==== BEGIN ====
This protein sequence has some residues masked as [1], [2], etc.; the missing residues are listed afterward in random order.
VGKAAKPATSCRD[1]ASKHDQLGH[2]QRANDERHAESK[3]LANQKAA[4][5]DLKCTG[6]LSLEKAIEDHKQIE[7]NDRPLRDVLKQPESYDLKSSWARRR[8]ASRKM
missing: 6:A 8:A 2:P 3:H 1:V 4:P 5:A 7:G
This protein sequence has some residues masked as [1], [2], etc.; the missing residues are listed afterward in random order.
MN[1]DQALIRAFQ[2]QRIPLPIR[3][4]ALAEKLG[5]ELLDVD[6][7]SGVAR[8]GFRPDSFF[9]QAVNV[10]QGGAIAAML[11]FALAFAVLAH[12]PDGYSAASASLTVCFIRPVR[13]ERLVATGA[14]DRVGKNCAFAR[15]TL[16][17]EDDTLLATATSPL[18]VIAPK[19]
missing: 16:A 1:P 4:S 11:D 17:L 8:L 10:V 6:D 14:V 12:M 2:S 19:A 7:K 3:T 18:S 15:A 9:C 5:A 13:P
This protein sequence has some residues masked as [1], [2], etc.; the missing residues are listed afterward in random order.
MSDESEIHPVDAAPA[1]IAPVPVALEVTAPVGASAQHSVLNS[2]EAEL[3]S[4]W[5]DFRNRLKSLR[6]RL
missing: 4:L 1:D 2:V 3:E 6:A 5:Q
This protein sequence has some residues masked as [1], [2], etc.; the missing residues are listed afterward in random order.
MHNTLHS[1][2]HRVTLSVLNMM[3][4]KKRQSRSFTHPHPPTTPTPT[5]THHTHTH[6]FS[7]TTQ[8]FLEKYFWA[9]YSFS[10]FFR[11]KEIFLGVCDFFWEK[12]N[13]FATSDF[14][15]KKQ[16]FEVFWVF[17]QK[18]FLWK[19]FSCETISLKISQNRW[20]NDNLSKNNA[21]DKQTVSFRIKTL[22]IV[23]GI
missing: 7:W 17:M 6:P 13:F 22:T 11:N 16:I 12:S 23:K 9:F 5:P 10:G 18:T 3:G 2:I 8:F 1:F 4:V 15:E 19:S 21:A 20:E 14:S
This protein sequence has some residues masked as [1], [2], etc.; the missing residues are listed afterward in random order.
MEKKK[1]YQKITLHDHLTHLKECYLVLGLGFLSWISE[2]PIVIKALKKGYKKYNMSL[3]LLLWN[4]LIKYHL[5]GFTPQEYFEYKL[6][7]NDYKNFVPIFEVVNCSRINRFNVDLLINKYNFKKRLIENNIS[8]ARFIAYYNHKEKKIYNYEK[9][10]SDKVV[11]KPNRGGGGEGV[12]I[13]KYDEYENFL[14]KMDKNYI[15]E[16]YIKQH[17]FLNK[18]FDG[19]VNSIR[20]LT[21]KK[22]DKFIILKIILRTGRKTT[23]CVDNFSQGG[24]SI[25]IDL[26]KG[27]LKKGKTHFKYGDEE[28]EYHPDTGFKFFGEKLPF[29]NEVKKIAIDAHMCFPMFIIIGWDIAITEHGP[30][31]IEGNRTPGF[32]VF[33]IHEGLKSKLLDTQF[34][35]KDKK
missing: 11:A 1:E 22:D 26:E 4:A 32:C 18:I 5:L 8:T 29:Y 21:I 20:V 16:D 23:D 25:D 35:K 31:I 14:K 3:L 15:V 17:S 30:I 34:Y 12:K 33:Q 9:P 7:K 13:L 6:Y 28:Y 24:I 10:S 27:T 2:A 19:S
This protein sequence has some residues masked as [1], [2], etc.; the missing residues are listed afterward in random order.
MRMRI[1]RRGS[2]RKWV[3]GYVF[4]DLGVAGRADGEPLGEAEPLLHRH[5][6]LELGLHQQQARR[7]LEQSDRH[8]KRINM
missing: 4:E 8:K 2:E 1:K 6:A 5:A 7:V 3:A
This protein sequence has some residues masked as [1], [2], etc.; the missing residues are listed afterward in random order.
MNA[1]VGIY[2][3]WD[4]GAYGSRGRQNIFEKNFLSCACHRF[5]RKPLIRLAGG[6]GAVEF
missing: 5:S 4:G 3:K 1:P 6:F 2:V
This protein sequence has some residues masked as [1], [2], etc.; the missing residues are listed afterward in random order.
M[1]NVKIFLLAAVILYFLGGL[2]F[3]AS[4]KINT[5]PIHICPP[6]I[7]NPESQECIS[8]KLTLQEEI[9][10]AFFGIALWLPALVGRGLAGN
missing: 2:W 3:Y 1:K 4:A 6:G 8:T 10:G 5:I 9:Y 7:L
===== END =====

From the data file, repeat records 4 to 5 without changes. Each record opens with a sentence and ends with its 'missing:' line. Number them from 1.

This protein sequence has some residues masked as [1], [2], etc.; the missing residues are listed afterward in random order.
MHNTLHS[1][2]HRVTLSVLNMM[3][4]KKRQSRSFTHPHPPTTPTPT[5]THHTHTH[6]FS[7]TTQ[8]FLEKYFWA[9]YSFS[10]FFR[11]KEIFLGVCDFFWEK[12]N[13]FATSDF[14][15]KKQ[16]FEVFWVF[17]QK[18]FLWK[19]FSCETISLKISQNRW[20]NDNLSKNNA[21]DKQTVSFRIKTL[22]IV[23]GI
missing: 7:W 17:M 6:P 13:F 22:T 11:N 16:I 12:S 23:K 9:F 5:P 10:G 18:T 3:G 2:I 8:F 1:F 4:V 15:E 19:S 21:A 20:E 14:S
This protein sequence has some residues masked as [1], [2], etc.; the missing residues are listed afterward in random order.
MEKKK[1]YQKITLHDHLTHLKECYLVLGLGFLSWISE[2]PIVIKALKKGYKKYNMSL[3]LLLWN[4]LIKYHL[5]GFTPQEYFEYKL[6][7]NDYKNFVPIFEVVNCSRINRFNVDLLINKYNFKKRLIENNIS[8]ARFIAYYNHKEKKIYNYEK[9][10]SDKVV[11]KPNRGGGGEGV[12]I[13]KYDEYENFL[14]KMDKNYI[15]E[16]YIKQH[17]FLNK[18]FDG[19]VNSIR[20]LT[21]KK[22]DKFIILKIILRTGRKTT[23]CVDNFSQGG[24]SI[25]IDL[26]KG[27]LKKGKTHFKYGDEE[28]EYHPDTGFKFFGEKLPF[29]NEVKKIAIDAHMCFPMFIIIGWDIAITEHGP[30][31]IEGNRTPGF[32]VF[33]IHEGLKSKLLDTQF[34][35]KDKK
missing: 11:A 1:E 22:D 26:E 4:A 32:C 18:I 5:L 8:T 29:Y 21:I 20:V 16:D 23:D 25:D 35:K 31:I 14:K 3:L 15:V 17:S 30:I 34:Y 12:K 33:Q 9:P 7:K 13:L 6:Y 28:Y 24:I 10:S 27:T 2:A 19:S